Middleweight title-holder Gennady Golovkin is making a name as an old-school KO artist.
One thing’s for sure. Gennady Golovkin isn’t Floyd Mayweather Jr.
But it’s not simply because they fight on different cable networks and in different weight classes.
Think of Mayweather and you’re likely to have the image of the modern-day athlete: rich beyond comprehension, tuned in to social media and unafraid to indulge in self-promotion.
Golovkin, on the other hand, is every bit as old school as “Money” is new. Or, as announcer Stu Nahan put it in Rocky, he’s the caveman to Mayweather’s cavalier.
Born in Kazakhstan and living in Germany, Golovkin took a while to reach the public consciousness, but he’s done so now with an aggressive, power-punching and fan-friendly style that’s attracted the attention of HBO—which will televise this weekend’s middleweight title bout with Matthew Macklin.
Against Macklin he’ll be aiming to continue the knockout streak that seems to have people most excited about his appearance. No fighter has lasted the scheduled distance with Golovkin since June 2008, a span of five years and 13 fights—in which he’s worked just 45 rounds, an average of 3.5 per fight.
He’s gone to the scorecards just three times in 26 pro fights, once in 2007 and twice in 2008.
The prospect of making short work of foes has Golovkin and his team excited, too.
“That’s the sort of style I like to fight with,” said the 31-year-old, who’ll defend his IBO title belt for the fifth time and his full-fledged WBA belt for the third time. The WBA named him its “regular” world champion in 2010 but listed Felix Sturm as “super” champion until he was dethroned last September.
“I like to pressure my opponent and use my power. And it’s a style that the fans like, too.”
His manager, Tom Loeffler, concurs with his man’s assessment.
“Gennady has so much experience and success in the amateurs that he can adapt to any style of fighter,” he said. “His style is that of seek and destroy. He is the hardest-punching middleweight that I have ever seen and he carries his power in both hands.
“When he won the IBO title, he stopped Lujuan Simon, a fighter that had never been down in his entire career, with a perfectly placed left hook in the first round.”
In the IBO’s computerized rankings, which list the champions of all sanctioning bodies, Golovkin is fourth behind WBC champ Sergio Martinez, IBF champ Daniel Geale and WBO champ Peter Quillin.
Not surprisingly, Loeffler has a different view of the middleweight landscape.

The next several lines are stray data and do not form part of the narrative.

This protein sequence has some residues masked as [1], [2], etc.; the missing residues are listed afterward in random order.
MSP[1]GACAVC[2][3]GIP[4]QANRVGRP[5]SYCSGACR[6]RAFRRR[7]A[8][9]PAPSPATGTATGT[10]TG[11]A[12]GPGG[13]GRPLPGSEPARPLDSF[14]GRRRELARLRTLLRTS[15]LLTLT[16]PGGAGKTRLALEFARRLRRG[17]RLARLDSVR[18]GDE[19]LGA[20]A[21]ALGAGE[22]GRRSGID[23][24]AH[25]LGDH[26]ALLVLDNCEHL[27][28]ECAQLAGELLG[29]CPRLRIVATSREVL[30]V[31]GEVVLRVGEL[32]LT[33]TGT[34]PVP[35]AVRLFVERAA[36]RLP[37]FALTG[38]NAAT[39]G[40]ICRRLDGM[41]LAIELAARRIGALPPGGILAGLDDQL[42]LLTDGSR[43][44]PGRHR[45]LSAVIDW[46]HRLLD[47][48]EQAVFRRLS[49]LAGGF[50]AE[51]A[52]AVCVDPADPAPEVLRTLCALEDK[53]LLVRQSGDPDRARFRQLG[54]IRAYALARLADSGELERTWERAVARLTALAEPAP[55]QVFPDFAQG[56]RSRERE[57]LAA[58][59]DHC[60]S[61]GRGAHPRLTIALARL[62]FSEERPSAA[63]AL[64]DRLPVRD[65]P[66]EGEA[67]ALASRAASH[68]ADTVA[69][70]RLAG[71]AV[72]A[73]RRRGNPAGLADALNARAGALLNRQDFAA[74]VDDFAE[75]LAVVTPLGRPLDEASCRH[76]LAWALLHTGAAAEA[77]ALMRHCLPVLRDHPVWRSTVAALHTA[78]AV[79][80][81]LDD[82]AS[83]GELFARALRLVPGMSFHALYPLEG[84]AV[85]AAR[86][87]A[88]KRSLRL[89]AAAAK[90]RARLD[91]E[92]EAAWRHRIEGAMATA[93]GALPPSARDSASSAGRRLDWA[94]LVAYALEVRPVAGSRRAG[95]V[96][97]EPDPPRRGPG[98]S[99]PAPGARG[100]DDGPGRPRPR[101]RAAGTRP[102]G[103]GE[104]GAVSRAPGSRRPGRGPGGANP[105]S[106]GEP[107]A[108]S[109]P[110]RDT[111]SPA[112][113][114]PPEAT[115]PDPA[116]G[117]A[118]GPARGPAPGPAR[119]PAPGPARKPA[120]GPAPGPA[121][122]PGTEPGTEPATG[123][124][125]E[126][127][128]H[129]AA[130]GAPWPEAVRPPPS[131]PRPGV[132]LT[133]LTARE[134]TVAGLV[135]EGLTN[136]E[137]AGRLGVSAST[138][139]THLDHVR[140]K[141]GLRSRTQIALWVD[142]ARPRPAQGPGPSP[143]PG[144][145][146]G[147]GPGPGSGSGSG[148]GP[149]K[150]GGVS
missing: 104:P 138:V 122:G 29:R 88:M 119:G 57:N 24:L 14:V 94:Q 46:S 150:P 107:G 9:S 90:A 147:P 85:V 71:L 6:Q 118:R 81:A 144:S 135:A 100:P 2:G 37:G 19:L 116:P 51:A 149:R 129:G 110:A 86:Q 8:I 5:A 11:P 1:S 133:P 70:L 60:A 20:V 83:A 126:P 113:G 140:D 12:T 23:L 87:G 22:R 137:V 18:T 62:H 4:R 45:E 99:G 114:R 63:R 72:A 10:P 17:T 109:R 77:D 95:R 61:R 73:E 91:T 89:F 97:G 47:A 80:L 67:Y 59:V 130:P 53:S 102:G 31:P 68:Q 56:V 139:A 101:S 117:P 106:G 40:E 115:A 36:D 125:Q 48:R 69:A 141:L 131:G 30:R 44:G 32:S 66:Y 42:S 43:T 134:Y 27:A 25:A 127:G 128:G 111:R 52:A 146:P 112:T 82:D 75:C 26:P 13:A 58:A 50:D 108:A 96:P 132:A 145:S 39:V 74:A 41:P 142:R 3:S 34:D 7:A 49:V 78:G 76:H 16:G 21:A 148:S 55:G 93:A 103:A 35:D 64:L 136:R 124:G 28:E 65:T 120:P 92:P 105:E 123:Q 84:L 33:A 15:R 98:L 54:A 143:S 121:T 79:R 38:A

“We feel that Gennady is truly that best fighter at either 154 or 160,” he said. “Sergio Martinez is recognized as the best middleweight right now and we all have a lot of respect for him. I think the winners of the upcoming middleweight fights should fight each other to truly determine who the best middleweight in the world is.”
Of course, if things don’t pan out at 160, movement is an option—perhaps putting him on the map for bouts with the more lucrative opponents available at super middleweight or junior middleweight.
“Gennady and his trainer, highly regarded Abel Sanchez, have made it clear that they would fight anyone from 154 pounds to 168 pounds,” Loeffler said. “There are not many fighters that will be willing to move up or down from their ideal weight depending on the opportunities in the ring.”
The Macklin fight will be Golovkin’s third in the United States out of his past four, after beginning his career with 12 fights in Germany, then branching out to Denmark, Panama and Kazakhstan.
The move across the Atlantic was no coincidence, and provides what the team considers to be the best platform for stardom.
“Gennady realizes that to be truly successful on a world stage, he has to be successful in the United States,” Loeffler said. “He is the type of fighter that will fight anywhere, but wants to be known in the United States, which is the biggest platform and audience for boxing.
Who would you most like to see Gennady Golovkin fight?
“We would continue to take the biggest fights out there. First would be to fight the biggest names in the middleweight division and defeat all of the other champions. Then he could move down to 154 depending on who is still champion, or move to 168. I have never seen a fighter who carries so much power in the middleweight division and can move up or down and keep the same power."
Unless otherwise noted, all quotes were obtained first hand.